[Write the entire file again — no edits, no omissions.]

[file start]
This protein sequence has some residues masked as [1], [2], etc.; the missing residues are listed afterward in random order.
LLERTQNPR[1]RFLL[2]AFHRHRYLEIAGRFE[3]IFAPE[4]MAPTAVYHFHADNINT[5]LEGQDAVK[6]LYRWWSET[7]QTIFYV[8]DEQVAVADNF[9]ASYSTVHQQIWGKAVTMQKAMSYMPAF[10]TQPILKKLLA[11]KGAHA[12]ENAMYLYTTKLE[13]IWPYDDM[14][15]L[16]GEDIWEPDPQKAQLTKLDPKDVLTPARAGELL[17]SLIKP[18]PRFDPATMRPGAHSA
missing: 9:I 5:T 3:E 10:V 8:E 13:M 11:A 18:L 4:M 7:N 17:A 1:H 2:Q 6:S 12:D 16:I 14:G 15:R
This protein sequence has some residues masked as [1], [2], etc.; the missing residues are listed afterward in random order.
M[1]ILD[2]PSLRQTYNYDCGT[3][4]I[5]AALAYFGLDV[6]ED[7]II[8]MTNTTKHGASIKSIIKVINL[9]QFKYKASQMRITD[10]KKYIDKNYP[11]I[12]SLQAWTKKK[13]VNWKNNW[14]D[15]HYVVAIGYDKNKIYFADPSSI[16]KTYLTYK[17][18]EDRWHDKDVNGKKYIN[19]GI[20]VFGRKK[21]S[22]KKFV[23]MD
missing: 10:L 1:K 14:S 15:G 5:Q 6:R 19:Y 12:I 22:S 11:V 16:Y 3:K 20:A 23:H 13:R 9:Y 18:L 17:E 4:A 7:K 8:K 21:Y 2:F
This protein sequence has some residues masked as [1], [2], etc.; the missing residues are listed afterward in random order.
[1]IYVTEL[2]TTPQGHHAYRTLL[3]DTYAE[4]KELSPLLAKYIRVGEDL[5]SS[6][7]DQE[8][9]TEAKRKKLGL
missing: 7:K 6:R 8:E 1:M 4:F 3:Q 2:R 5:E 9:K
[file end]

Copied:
This protein sequence has some residues masked as [1], [2], etc.; the missing residues are listed afterward in random order.
LLERTQNPR[1]RFLL[2]AFHRHRYLEIAGRFE[3]IFAPE[4]MAPTAVYHFHADNINT[5]LEGQDAVK[6]LYRWWSET[7]QTIFYV[8]DEQVAVADNF[9]ASYSTVHQQIWGKAVTMQKAMSYMPAF[10]TQPILKKLLA[11]KGAHA[12]ENAMYLYTTKLE[13]IWPYDDM[14][15]L[16]GEDIWEPDPQKAQLTKLDPKDVLTPARAGELL[17]SLIKP[18]PRFDPATMRPGAHSA
missing: 9:I 5:T 3:E 10:V 8:E 13:M 11:A 18:L 4:M 7:N 17:A 1:H 2:Q 6:S 12:D 16:I 14:G 15:R
This protein sequence has some residues masked as [1], [2], etc.; the missing residues are listed afterward in random order.
M[1]ILD[2]PSLRQTYNYDCGT[3][4]I[5]AALAYFGLDV[6]ED[7]II[8]MTNTTKHGASIKSIIKVINL[9]QFKYKASQMRITD[10]KKYIDKNYP[11]I[12]SLQAWTKKK[13]VNWKNNW[14]D[15]HYVVAIGYDKNKIYFADPSSI[16]KTYLTYK[17][18]EDRWHDKDVNGKKYIN[19]GI[20]VFGRKK[21]S[22]KKFV[23]MD
missing: 10:L 1:K 14:S 15:G 5:Q 6:R 19:Y 12:I 22:S 11:V 16:Y 3:K 20:A 23:H 13:R 9:Y 18:L 17:E 4:A 7:K 8:K 21:Y 2:F
This protein sequence has some residues masked as [1], [2], etc.; the missing residues are listed afterward in random order.
[1]IYVTEL[2]TTPQGHHAYRTLL[3]DTYAE[4]KELSPLLAKYIRVGEDL[5]SS[6][7]DQE[8][9]TEAKRKKLGL
missing: 7:K 6:R 8:E 1:M 4:F 3:Q 2:R 5:E 9:K